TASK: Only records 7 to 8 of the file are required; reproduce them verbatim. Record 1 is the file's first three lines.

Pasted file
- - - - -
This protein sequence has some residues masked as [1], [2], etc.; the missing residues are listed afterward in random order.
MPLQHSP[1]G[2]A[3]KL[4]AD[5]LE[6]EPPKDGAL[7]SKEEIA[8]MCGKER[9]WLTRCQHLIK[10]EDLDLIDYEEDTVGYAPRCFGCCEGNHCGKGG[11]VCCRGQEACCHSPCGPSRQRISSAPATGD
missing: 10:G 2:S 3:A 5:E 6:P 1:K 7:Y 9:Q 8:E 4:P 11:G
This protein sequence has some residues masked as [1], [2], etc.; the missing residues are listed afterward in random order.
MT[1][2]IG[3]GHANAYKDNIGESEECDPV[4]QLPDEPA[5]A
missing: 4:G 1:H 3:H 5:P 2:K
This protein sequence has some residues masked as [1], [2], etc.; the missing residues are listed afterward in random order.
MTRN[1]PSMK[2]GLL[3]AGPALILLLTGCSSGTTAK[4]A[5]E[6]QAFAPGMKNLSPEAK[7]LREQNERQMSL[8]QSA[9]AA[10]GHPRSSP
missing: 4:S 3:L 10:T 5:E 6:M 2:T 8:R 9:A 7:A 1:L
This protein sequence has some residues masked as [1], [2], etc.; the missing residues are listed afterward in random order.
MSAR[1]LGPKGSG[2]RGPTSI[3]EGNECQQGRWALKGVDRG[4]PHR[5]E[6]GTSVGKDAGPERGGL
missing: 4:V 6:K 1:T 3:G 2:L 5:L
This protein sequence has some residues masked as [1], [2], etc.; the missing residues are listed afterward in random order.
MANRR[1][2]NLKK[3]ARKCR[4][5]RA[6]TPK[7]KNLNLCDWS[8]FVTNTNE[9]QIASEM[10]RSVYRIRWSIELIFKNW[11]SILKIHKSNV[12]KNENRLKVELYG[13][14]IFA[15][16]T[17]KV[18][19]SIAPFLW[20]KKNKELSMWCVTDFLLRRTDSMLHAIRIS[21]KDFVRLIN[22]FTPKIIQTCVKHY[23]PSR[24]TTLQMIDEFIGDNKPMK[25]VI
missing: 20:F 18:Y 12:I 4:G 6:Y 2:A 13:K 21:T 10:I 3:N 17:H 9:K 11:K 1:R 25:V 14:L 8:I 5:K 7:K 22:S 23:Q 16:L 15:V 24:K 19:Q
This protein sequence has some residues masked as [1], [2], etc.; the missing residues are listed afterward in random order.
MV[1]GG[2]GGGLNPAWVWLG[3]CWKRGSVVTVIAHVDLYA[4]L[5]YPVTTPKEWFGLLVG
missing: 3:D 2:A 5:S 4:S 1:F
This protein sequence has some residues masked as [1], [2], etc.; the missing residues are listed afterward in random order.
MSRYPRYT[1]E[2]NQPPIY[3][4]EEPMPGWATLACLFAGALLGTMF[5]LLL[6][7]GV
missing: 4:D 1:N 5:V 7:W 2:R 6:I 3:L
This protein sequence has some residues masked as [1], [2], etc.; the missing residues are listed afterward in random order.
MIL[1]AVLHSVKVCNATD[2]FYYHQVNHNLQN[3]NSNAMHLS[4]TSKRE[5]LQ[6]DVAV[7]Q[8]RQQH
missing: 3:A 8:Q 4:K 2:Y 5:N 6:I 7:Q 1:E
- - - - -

This protein sequence has some residues masked as [1], [2], etc.; the missing residues are listed afterward in random order.
MSRYPRYT[1]E[2]NQPPIY[3][4]EEPMPGWATLACLFAGALLGTMF[5]LLL[6][7]GV
missing: 4:D 1:N 5:V 7:W 2:R 6:I 3:L
This protein sequence has some residues masked as [1], [2], etc.; the missing residues are listed afterward in random order.
MIL[1]AVLHSVKVCNATD[2]FYYHQVNHNLQN[3]NSNAMHLS[4]TSKRE[5]LQ[6]DVAV[7]Q[8]RQQH
missing: 3:A 8:Q 4:K 2:Y 5:N 6:I 7:Q 1:E